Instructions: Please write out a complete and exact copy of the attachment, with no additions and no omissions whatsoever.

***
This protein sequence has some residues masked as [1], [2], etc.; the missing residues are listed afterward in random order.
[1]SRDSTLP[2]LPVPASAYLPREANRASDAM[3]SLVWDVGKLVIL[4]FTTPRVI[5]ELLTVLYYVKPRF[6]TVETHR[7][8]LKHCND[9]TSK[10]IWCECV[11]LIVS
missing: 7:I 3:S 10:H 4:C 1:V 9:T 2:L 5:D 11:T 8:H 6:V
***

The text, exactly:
This protein sequence has some residues masked as [1], [2], etc.; the missing residues are listed afterward in random order.
[1]SRDSTLP[2]LPVPASAYLPREANRASDAM[3]SLVWDVGKLVIL[4]FTTPRVI[5]ELLTVLYYVKPRF[6]TVETHR[7][8]LKHCND[9]TSK[10]IWCECV[11]LIVS
missing: 7:I 3:S 10:H 4:C 1:V 9:T 2:L 5:D 11:T 8:H 6:V